A Theory of Visual Information Acquisition and Visual Memory With Special Application to Intensity–Duration Trade-Offs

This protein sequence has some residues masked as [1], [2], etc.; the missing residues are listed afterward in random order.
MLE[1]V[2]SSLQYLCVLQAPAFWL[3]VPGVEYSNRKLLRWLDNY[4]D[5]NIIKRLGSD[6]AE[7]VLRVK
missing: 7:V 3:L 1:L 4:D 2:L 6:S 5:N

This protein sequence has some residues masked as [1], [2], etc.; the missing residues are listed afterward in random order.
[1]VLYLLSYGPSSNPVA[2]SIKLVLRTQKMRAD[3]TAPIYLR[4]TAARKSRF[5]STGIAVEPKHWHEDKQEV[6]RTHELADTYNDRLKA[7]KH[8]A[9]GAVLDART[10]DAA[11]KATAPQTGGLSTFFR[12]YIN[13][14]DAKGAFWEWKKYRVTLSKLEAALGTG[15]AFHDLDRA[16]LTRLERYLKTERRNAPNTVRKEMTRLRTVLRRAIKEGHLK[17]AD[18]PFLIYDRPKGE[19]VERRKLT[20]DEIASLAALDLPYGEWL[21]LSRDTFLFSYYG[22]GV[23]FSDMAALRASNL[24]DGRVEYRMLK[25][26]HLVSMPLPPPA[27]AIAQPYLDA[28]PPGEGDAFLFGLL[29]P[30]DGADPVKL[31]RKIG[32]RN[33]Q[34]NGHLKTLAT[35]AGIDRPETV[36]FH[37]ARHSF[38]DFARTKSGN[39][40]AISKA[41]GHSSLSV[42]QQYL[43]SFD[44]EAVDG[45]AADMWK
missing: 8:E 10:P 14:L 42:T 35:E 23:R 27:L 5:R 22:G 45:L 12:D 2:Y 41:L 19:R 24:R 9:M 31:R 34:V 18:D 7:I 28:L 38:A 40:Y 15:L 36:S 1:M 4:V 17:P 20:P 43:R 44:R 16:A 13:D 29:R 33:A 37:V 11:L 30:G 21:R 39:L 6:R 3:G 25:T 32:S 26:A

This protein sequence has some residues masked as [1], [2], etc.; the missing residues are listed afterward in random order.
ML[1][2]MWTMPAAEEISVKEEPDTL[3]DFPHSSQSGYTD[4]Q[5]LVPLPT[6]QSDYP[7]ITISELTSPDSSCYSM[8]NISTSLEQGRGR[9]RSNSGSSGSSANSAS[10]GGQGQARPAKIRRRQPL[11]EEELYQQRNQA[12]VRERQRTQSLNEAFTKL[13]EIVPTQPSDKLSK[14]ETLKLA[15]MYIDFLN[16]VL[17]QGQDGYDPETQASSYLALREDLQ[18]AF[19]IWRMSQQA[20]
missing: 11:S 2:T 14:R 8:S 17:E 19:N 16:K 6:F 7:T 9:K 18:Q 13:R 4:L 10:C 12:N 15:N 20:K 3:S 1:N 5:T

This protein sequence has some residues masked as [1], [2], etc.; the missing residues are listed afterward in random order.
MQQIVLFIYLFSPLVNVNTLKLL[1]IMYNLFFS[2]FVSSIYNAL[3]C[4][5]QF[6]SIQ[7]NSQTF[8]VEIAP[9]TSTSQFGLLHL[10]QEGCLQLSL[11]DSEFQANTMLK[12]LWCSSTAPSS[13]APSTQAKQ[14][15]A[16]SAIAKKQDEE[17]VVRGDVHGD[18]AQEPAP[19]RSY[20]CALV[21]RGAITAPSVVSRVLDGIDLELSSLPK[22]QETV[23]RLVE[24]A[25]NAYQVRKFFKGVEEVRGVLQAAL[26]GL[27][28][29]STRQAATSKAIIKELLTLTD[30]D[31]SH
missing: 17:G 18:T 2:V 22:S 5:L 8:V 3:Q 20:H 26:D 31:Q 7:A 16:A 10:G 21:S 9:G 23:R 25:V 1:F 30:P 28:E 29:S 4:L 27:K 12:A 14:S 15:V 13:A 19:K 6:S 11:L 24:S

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We describe a theory of memory for visual material in which the visual system acts as a linear filter operating on a stimulus to produce a function, a(t), relating some sensory response to t (the time since stimulus onset). Stimulus information is acquired at a rate proportional to the product of the magnitude by which a(t) exceeds some threshold, and the amount of as-yet-unacquired information. Recall performance is assumed to equal the proportion of acquired information. The theory accounts for data from 2 digit-recall experiments in which stimulus temporal waveform was manipulated. We comment on the theory's account of the relation between 2 perceptual events: the phenomenological experience of the stimulus, and the memory representation that accrues from stimulus presentation. We assert that these 2 events, although influenced by different variables, can be viewed as resulting from 2 characteristics of the same sensory-response function.

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